Routine motions make Wayne Eggins Jr. feel human again: standing up in the shower, stirring food in a skillet, getting dressed by himself.
These baby steps are great strides in Eggins' recovery from a gunshot wound and a reminder for him of how fast life can turn upside-down.
"It's the little things. That's (what) I took for granted," he said.
It's been five months since Eggins returned home and saw someone breaking into his neighbor's apartment in west Augusta. Eggins confronted the man, then was pistol-whipped and shot in the head by an accomplice.
Eggins barely survived and is in the process of a long recovery that includes several surgeries to fix his skull.
The burden of his care mostly falls on his fiancée, Monique Sullivan-Johnson, who is due to deliver their first child Sept. 11.
Some days are harder than others, but the young couple has survived through a combination of faith, optimism and determination. Love plays a large role, too. Not long after they moved out of the apartment and into a small house in Martinez, the couple agreed to get married.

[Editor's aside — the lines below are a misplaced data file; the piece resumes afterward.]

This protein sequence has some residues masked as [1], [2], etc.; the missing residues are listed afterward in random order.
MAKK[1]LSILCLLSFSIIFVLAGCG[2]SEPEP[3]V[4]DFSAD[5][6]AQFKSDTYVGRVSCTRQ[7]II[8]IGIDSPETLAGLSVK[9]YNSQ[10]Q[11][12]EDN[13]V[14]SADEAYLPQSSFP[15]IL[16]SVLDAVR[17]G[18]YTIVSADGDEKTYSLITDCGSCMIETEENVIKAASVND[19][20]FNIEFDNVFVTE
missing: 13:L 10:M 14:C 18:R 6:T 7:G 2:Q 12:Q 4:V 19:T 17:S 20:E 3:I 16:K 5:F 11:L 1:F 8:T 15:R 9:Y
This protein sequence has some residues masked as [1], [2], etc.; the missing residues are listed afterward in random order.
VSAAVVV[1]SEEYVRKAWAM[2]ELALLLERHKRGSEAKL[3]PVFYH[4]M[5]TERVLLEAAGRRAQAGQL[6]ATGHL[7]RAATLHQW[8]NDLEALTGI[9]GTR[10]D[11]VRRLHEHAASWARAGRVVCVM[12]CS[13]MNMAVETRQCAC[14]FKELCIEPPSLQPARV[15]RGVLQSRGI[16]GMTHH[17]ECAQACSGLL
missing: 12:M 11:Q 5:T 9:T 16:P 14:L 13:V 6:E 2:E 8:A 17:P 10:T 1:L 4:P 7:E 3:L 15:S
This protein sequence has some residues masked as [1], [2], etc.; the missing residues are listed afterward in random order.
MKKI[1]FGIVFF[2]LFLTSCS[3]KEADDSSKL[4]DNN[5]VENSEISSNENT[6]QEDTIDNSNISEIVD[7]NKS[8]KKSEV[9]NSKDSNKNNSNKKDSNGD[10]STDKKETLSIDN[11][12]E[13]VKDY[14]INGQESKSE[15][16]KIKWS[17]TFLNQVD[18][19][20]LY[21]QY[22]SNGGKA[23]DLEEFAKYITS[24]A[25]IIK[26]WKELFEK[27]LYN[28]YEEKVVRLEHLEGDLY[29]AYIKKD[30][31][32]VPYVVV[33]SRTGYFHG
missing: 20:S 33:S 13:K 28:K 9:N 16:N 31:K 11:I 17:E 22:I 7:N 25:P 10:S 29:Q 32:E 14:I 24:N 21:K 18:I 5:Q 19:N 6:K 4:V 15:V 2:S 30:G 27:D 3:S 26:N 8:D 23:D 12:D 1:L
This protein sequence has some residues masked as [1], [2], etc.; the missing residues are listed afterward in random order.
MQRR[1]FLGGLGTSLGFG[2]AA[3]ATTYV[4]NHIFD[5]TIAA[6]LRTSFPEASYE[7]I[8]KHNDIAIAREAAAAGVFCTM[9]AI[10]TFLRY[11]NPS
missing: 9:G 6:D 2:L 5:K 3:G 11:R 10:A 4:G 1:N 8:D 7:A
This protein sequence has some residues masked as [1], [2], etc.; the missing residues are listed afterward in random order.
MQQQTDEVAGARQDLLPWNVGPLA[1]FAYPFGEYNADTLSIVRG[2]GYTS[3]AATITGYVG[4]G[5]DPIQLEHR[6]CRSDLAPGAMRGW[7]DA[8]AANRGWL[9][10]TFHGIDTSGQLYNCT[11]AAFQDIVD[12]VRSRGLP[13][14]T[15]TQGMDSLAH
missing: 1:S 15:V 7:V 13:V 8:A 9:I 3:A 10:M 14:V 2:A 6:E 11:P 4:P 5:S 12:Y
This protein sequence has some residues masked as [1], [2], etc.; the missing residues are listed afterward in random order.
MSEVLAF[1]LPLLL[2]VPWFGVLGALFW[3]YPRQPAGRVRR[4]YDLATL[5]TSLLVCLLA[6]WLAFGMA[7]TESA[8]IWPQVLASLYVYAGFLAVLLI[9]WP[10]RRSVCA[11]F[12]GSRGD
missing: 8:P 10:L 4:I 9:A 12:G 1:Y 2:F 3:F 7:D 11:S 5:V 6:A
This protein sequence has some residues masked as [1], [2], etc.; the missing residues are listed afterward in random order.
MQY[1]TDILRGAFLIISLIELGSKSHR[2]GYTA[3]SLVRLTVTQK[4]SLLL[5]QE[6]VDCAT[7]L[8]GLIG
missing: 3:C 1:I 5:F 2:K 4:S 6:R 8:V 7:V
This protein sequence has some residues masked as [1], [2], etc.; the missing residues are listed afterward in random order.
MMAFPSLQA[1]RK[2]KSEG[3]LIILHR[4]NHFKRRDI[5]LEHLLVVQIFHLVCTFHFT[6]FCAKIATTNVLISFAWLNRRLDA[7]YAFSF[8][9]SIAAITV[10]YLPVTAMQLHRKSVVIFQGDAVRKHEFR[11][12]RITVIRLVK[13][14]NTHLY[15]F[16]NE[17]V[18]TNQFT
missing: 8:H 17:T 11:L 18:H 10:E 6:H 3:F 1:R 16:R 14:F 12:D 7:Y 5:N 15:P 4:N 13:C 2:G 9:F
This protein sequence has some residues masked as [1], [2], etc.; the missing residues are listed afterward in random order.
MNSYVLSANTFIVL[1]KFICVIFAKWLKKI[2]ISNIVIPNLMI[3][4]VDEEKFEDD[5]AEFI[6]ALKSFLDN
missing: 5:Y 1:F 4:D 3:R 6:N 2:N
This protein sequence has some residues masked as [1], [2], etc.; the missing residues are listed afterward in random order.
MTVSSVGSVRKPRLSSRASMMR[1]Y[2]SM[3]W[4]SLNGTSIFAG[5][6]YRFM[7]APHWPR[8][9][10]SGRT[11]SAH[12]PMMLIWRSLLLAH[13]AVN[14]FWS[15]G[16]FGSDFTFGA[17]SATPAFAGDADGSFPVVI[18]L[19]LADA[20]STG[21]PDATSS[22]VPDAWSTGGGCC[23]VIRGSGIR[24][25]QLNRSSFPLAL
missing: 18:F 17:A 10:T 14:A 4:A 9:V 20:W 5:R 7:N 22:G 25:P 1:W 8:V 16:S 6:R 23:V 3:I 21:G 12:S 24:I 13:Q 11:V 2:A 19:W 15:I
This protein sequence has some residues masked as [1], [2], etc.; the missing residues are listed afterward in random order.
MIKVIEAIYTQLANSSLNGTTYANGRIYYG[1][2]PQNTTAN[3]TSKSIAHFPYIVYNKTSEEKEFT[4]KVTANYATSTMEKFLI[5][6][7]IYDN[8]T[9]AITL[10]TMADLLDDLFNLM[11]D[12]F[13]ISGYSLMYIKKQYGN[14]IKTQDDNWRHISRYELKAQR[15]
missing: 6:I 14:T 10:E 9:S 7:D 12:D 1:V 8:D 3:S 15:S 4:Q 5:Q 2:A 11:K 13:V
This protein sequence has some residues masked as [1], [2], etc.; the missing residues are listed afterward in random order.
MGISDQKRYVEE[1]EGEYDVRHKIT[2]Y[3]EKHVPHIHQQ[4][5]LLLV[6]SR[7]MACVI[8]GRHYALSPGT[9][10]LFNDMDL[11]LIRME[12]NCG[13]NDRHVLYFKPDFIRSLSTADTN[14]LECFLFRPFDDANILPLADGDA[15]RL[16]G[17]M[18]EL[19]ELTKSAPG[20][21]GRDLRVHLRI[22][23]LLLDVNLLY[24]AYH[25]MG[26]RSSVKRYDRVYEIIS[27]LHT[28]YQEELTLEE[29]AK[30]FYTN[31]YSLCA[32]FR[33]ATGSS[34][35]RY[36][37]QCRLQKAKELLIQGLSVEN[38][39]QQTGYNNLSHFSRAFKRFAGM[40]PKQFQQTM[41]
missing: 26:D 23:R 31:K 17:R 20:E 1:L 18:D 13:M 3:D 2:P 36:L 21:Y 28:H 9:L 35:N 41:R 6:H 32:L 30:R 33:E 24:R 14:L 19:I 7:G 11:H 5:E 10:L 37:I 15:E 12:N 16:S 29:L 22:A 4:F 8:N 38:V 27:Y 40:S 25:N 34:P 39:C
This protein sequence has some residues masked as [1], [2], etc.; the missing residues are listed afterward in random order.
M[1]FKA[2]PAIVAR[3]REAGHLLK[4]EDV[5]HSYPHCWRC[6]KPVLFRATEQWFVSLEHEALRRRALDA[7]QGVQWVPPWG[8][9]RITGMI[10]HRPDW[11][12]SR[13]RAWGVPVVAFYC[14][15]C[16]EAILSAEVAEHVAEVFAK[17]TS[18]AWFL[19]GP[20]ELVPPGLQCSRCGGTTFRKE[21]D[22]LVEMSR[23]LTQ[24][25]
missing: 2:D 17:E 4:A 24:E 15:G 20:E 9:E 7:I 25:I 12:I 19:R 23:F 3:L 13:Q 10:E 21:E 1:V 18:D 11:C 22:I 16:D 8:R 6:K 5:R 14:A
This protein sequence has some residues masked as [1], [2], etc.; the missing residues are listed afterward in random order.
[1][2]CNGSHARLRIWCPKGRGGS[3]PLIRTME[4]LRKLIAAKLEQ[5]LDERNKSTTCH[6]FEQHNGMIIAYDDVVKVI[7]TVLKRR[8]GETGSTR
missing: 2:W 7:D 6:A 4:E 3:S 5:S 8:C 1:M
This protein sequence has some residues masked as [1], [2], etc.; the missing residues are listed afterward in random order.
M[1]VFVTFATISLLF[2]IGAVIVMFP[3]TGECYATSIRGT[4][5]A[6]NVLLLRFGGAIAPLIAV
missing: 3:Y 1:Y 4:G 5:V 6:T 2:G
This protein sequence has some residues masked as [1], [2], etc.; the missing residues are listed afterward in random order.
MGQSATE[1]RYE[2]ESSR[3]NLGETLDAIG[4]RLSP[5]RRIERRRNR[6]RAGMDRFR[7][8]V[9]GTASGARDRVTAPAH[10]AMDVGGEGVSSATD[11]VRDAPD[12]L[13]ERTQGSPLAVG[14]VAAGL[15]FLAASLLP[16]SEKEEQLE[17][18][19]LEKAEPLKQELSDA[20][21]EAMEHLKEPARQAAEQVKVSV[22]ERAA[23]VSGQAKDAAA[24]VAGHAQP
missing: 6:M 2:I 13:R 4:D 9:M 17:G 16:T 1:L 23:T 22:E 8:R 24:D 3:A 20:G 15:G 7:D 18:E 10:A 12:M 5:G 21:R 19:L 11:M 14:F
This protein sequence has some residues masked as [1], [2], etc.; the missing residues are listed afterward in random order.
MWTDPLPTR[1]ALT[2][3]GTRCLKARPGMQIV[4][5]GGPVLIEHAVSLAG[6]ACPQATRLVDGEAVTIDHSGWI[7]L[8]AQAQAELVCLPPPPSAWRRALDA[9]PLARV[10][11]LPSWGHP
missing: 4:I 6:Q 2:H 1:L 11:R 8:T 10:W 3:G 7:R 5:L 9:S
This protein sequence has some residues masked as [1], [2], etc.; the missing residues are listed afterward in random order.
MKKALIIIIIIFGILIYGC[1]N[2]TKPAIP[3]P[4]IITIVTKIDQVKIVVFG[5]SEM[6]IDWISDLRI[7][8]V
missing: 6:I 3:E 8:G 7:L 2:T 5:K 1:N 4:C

There was no formal proposal; as a still-fragile Eggins points out, "If I tried to get down on one knee, I wouldn't get back up."
A mutual understanding and a wedding ring set donated by Windsor Jewelers sealed the deal.
"It will be special," Sullivan-Johnson said of the wedding, but right now there's a baby on the way and Eggins' recovery to focus on.
There's already a room ready for Wayne Eggins III, with a crib pushed against one wall and a stroller parked in the corner. A border featuring zoo animals rings the top of the room; tiny shoes and onesies are neatly stacked on the changing table.
Sullivan-Johnson's pregnancy is going well; her only complaints are the usual swollen feet and sleepless nights. She's nervous about parenthood but more excited about holding the baby in her arms.
"Time is going faster and faster," she said. "There's only 11 weeks left."
Eggins still requires constant care, but he's making it easier every day as he gains independence. The metal bar that was stabilizing his jaw has been removed, along with the bullet fragment that was embedded in his cheek.
He "experimented" with this newfound freedom for a weekend by eating cheesecake. His speech is clearer now; his laugh full and bright.
The couple mostly stay at home, both with their feet up, trying to avoid too much strenuous activity. Sullivan-Johnson was recently asked whether they ever got bored or irritated each other, but so far they've done well together.
"We keep each other company," she said. "Once the baby comes we'll have our hands full."